An article in <i>Time</i> magazine reports on UB research that showed that the younger a person is when they have their first drink, the more likely they are to abuse alcohol as adults.

11/22/04

An article in <i>The Wall Street Journal</i> on Thanksgiving holiday travel reports on a UB study that showed that back-seat passengers who aren't wearing seatbelts are three times more likely to die in a head-on crash than belted passengers, and drivers are twice as likely to be killed if the passengers behind them aren't belted in.

11/23/04

An article in the <i>Chronicle of Higher Education</i> looks at the architecture and history of Buffalo's grain elevators and interviews Robert Shibley, professor and chair of architecture, and Lynda Schneekloth, professor of architecture, who share a vision of preserving this part of Buffalo's industrial past and making it a destination for some of the tourists who visit Niagara Falls each year.

11/29/04

An Associated Press article that looks at the work of snowflake photographer Wilson Bentley appears in today's issue of <i>USA Today</i>, as well as several other outlets throughout the Northeast, and reports that UB students created a digital library of a collection of Bentley's work in the Buffalo Museum of Science.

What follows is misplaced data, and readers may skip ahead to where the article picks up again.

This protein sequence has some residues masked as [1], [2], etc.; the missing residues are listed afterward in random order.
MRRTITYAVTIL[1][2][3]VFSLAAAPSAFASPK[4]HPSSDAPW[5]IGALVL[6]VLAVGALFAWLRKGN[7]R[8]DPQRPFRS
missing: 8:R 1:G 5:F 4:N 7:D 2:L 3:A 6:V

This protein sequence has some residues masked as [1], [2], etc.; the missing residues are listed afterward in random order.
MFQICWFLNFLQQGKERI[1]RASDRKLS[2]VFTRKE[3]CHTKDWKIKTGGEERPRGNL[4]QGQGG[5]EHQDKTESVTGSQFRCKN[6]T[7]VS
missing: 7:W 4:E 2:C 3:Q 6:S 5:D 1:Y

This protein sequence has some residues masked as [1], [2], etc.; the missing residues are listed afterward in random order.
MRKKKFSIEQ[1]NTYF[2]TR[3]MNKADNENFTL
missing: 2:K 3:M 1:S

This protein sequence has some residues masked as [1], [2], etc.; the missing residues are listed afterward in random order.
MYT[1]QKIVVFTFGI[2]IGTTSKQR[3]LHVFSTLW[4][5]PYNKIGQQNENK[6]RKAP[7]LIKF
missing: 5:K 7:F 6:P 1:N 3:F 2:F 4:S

11/30/04

An article in <i>Wired</i> magazine reports the team behind Wikipedia is attempting to apply its collaborative information-gathering model to the news field, and quotes Alex Halavais, assistant professor of communication, who says "Wikinews" has a lot in common with other efforts at citizen journalism, but because of its collaborative editing process, should have a more neutral tone in the content of its stories.

11/29/04

An article in today's issue of <i>The Wall Street Journal</i> on entrepreneurs who lean heavily on credit cards when starting up their businesses quotes Lewis Mandell, professor of finance and managerial economics, who says the only situation in which an entrepreneur might consider racking up a lot of debt on a corporate cards is "if you have an almost-sure thing and just need to finance a couple months of credit in order to do production and finance receivables."